Temperature rise- In specific scenarios, these doors don’t just act as barriers to fire but also prevent excessive heat transfer to safeguard building occupants during evacuations. These specialized doors, termed “temperature rise doors,” possess both an hourly rating and a temperature rise rating. The temperature rise ratings can be 250 degrees F, 450 degrees F, or 650 degrees F. This rating illustrates the maximum temperature increase, beyond the ambient, on the non-fire side during the initial 30 minutes of a standard fire test. Notably, a 250-degree F rating is seen as the most rigorous, thus fulfilling specifications even if they call for 450 or 650 degrees F.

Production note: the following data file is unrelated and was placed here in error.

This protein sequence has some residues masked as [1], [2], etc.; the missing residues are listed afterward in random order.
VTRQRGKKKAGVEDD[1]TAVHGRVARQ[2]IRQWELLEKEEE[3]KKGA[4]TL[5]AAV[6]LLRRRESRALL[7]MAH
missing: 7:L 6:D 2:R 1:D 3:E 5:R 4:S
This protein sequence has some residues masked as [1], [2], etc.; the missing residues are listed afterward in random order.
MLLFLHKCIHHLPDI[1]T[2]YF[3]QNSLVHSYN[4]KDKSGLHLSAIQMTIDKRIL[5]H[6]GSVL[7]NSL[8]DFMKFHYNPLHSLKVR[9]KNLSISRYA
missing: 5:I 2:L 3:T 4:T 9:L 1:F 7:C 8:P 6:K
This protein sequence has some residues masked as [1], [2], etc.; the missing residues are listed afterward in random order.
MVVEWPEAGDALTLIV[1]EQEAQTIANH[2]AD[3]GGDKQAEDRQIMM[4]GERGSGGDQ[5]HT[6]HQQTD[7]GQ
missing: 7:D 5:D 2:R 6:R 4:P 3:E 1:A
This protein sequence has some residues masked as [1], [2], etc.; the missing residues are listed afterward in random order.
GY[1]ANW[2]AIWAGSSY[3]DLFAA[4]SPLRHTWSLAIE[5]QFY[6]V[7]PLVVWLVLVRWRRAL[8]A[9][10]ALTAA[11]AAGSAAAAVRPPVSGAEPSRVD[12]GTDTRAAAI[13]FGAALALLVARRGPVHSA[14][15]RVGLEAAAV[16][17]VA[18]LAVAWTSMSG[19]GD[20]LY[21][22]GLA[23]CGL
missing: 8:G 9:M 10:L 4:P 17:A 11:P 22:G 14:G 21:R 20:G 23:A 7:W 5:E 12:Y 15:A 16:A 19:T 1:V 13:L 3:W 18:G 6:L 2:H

Smoke and draft control- Certain doors, like 20-minute doors in corridors with fire resistance ratings or smoke barriers, might also undergo smoke infiltration tests as per UL 1784, the Standard for Air Leakage Tests of Door Assemblies and Other Protective Openings.
How do they withstand all of those tests? The materials they’re made of, including:
- A core of fire-resistant material (like vermiculite, gypsum, or ceramic).
- A layer that prevents heat transfer.
- Seals that expand with heat, blocking the gaps around the door.